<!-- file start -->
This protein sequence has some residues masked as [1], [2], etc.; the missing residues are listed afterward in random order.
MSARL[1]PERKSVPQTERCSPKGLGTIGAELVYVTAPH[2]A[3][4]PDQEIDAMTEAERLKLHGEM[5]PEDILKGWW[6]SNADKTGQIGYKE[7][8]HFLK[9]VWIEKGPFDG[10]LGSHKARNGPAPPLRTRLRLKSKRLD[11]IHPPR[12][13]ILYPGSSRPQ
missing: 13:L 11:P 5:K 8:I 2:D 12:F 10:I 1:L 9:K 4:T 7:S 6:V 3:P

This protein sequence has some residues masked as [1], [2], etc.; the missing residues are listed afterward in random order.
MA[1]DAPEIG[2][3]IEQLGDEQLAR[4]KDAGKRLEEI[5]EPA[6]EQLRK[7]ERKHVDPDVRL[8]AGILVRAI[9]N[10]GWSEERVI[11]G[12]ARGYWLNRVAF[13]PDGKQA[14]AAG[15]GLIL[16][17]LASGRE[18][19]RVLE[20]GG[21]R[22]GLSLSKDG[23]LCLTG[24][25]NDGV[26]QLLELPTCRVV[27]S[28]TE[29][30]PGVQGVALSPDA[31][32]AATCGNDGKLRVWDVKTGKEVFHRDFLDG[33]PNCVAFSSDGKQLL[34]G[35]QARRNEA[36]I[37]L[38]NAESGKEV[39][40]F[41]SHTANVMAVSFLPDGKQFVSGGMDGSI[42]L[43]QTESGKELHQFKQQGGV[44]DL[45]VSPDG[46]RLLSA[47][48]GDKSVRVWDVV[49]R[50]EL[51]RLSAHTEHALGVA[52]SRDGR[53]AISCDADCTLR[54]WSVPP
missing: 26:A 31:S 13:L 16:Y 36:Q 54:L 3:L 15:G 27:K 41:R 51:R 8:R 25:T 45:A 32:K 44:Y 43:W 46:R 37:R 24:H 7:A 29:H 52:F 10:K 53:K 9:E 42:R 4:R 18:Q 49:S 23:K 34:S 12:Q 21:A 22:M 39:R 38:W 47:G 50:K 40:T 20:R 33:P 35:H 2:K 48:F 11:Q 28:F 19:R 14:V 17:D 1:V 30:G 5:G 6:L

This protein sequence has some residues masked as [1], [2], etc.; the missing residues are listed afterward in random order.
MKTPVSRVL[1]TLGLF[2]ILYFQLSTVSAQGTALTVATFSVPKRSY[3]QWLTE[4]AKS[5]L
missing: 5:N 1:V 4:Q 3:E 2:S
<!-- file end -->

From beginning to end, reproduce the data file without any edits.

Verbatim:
This protein sequence has some residues masked as [1], [2], etc.; the missing residues are listed afterward in random order.
MSARL[1]PERKSVPQTERCSPKGLGTIGAELVYVTAPH[2]A[3][4]PDQEIDAMTEAERLKLHGEM[5]PEDILKGWW[6]SNADKTGQIGYKE[7][8]HFLK[9]VWIEKGPFDG[10]LGSHKARNGPAPPLRTRLRLKSKRLD[11]IHPPR[12][13]ILYPGSSRPQ
missing: 13:L 11:P 5:K 8:I 2:D 12:F 10:I 1:L 9:K 4:T 7:S 6:V 3:P

This protein sequence has some residues masked as [1], [2], etc.; the missing residues are listed afterward in random order.
MA[1]DAPEIG[2][3]IEQLGDEQLAR[4]KDAGKRLEEI[5]EPA[6]EQLRK[7]ERKHVDPDVRL[8]AGILVRAI[9]N[10]GWSEERVI[11]G[12]ARGYWLNRVAF[13]PDGKQA[14]AAG[15]GLIL[16][17]LASGRE[18][19]RVLE[20]GG[21]R[22]GLSLSKDG[23]LCLTG[24][25]NDGV[26]QLLELPTCRVV[27]S[28]TE[29][30]PGVQGVALSPDA[31][32]AATCGNDGKLRVWDVKTGKEVFHRDFLDG[33]PNCVAFSSDGKQLL[34]G[35]QARRNEA[36]I[37]L[38]NAESGKEV[39][40]F[41]SHTANVMAVSFLPDGKQFVSGGMDGSI[42]L[43]QTESGKELHQFKQQGGV[44]DL[45]VSPDG[46]RLLSA[47][48]GDKSVRVWDVV[49]R[50]EL[51]RLSAHTEHALGVA[52]SRDGR[53]AISCDADCTLR[54]WSVPP
missing: 26:A 31:S 13:L 16:Y 36:Q 54:L 3:L 15:G 27:K 41:R 51:R 8:R 25:T 45:A 32:K 44:Y 43:W 46:R 37:R 24:H 7:A 29:H 52:F 10:K 53:K 9:E 42:R 4:R 18:Q 49:S 23:K 34:S 12:Q 21:A 22:M 39:R 38:W 47:G 50:K 40:T 20:R 33:P 35:H 2:K 48:F 11:Q 28:F 19:R 14:V 17:D 1:V 30:G 5:G 6:L

This protein sequence has some residues masked as [1], [2], etc.; the missing residues are listed afterward in random order.
MKTPVSRVL[1]TLGLF[2]ILYFQLSTVSAQGTALTVATFSVPKRSY[3]QWLTE[4]AKS[5]L
missing: 5:N 1:V 4:Q 3:E 2:S